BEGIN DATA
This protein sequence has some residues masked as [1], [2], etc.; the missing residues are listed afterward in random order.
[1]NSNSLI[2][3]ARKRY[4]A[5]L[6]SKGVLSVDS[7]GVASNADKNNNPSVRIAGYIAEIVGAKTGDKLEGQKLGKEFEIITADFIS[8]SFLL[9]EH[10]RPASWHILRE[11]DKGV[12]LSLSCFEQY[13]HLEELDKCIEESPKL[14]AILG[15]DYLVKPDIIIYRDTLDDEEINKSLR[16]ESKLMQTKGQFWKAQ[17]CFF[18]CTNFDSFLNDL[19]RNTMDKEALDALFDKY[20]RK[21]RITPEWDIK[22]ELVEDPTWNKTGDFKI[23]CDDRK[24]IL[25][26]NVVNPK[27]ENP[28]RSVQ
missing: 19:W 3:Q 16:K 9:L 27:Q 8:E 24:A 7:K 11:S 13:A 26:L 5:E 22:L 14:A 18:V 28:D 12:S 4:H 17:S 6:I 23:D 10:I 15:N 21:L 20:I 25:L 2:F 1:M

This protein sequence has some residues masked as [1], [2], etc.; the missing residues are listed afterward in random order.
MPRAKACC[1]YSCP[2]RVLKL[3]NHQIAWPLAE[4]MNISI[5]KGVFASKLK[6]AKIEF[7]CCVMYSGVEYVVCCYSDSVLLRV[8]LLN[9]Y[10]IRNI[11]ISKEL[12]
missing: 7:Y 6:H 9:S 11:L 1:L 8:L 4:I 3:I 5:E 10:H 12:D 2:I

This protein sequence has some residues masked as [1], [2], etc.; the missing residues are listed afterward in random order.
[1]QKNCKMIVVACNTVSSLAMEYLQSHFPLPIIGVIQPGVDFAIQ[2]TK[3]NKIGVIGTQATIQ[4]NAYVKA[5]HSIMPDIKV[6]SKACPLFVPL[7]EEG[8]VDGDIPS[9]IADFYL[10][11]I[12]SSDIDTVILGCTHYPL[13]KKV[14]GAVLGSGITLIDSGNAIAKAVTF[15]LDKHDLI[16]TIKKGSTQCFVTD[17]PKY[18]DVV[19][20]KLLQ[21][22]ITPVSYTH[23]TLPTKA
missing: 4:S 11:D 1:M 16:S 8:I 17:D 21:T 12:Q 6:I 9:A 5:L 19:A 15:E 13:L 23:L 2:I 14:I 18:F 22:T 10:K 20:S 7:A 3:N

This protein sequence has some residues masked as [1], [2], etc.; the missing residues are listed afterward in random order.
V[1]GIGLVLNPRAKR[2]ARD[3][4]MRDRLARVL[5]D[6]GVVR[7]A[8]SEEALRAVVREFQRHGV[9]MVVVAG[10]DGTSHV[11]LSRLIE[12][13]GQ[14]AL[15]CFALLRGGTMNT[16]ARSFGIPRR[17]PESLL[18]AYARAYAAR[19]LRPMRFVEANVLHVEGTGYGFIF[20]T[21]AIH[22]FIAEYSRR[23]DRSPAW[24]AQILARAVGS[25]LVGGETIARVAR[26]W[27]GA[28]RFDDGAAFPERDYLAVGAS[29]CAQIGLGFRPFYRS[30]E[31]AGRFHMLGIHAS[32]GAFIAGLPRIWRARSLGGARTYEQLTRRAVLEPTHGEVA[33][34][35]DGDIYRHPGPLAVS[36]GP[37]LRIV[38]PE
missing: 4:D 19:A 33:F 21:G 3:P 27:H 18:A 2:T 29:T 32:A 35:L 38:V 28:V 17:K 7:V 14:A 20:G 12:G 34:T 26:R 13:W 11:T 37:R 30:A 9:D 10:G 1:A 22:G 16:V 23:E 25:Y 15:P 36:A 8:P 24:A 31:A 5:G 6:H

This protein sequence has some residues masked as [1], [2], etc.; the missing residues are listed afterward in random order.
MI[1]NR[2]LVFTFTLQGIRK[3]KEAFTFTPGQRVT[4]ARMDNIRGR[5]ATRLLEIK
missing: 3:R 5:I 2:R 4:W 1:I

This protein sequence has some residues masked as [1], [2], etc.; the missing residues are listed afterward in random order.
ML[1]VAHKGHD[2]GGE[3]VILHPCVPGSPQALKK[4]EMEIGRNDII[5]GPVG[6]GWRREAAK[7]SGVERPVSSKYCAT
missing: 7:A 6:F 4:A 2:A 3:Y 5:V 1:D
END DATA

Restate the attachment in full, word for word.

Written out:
This protein sequence has some residues masked as [1], [2], etc.; the missing residues are listed afterward in random order.
[1]NSNSLI[2][3]ARKRY[4]A[5]L[6]SKGVLSVDS[7]GVASNADKNNNPSVRIAGYIAEIVGAKTGDKLEGQKLGKEFEIITADFIS[8]SFLL[9]EH[10]RPASWHILRE[11]DKGV[12]LSLSCFEQY[13]HLEELDKCIEESPKL[14]AILG[15]DYLVKPDIIIYRDTLDDEEINKSLR[16]ESKLMQTKGQFWKAQ[17]CFF[18]CTNFDSFLNDL[19]RNTMDKEALDALFDKY[20]RK[21]RITPEWDIK[22]ELVEDPTWNKTGDFKI[23]CDDRK[24]IL[25][26]NVVNPK[27]ENP[28]RSVQ
missing: 19:W 3:Q 16:K 9:L 27:Q 8:E 24:A 7:K 11:S 13:A 26:L 5:E 22:L 14:A 18:V 28:D 12:S 4:H 17:S 6:I 23:D 10:I 15:N 21:L 20:I 25:L 2:F 1:M

This protein sequence has some residues masked as [1], [2], etc.; the missing residues are listed afterward in random order.
MPRAKACC[1]YSCP[2]RVLKL[3]NHQIAWPLAE[4]MNISI[5]KGVFASKLK[6]AKIEF[7]CCVMYSGVEYVVCCYSDSVLLRV[8]LLN[9]Y[10]IRNI[11]ISKEL[12]
missing: 7:Y 6:H 9:S 11:L 1:L 8:L 4:I 3:I 5:E 10:H 12:D 2:I

This protein sequence has some residues masked as [1], [2], etc.; the missing residues are listed afterward in random order.
[1]QKNCKMIVVACNTVSSLAMEYLQSHFPLPIIGVIQPGVDFAIQ[2]TK[3]NKIGVIGTQATIQ[4]NAYVKA[5]HSIMPDIKV[6]SKACPLFVPL[7]EEG[8]VDGDIPS[9]IADFYL[10][11]I[12]SSDIDTVILGCTHYPL[13]KKV[14]GAVLGSGITLIDSGNAIAKAVTF[15]LDKHDLI[16]TIKKGSTQCFVTD[17]PKY[18]DVV[19][20]KLLQ[21][22]ITPVSYTH[23]TLPTKA
missing: 4:S 11:D 1:M 16:S 8:I 17:D 21:T 12:Q 6:I 9:A 5:L 19:A 15:E 13:L 23:L 2:I 14:I 18:F 22:T 10:K 20:S 7:A 3:N

This protein sequence has some residues masked as [1], [2], etc.; the missing residues are listed afterward in random order.
V[1]GIGLVLNPRAKR[2]ARD[3][4]MRDRLARVL[5]D[6]GVVR[7]A[8]SEEALRAVVREFQRHGV[9]MVVVAG[10]DGTSHV[11]LSRLIE[12][13]GQ[14]AL[15]CFALLRGGTMNT[16]ARSFGIPRR[17]PESLL[18]AYARAYAAR[19]LRPMRFVEANVLHVEGTGYGFIF[20]T[21]AIH[22]FIAEYSRR[23]DRSPAW[24]AQILARAVGS[25]LVGGETIARVAR[26]W[27]GA[28]RFDDGAAFPERDYLAVGAS[29]CAQIGLGFRPFYRS[30]E[31]AGRFHMLGIHAS[32]GAFIAGLPRIWRARSLGGARTYEQLTRRAVLEPTHGEVA[33][34][35]DGDIYRHPGPLAVS[36]GP[37]LRIV[38]PE
missing: 4:D 19:A 33:F 21:G 3:P 27:H 18:A 2:T 29:T 32:A 35:L 38:V 28:V 17:K 7:V 14:A 20:G 12:G 34:T 26:R 13:W 11:T 37:R 30:A 9:D 10:G 1:A 22:G 16:V 23:E 25:Y 15:P 36:A 8:P 24:A 31:A 5:G 6:H

This protein sequence has some residues masked as [1], [2], etc.; the missing residues are listed afterward in random order.
MI[1]NR[2]LVFTFTLQGIRK[3]KEAFTFTPGQRVT[4]ARMDNIRGR[5]ATRLLEIK
missing: 3:R 5:I 2:R 4:W 1:I

This protein sequence has some residues masked as [1], [2], etc.; the missing residues are listed afterward in random order.
ML[1]VAHKGHD[2]GGE[3]VILHPCVPGSPQALKK[4]EMEIGRNDII[5]GPVG[6]GWRREAAK[7]SGVERPVSSKYCAT
missing: 7:A 6:F 4:A 2:A 3:Y 5:V 1:D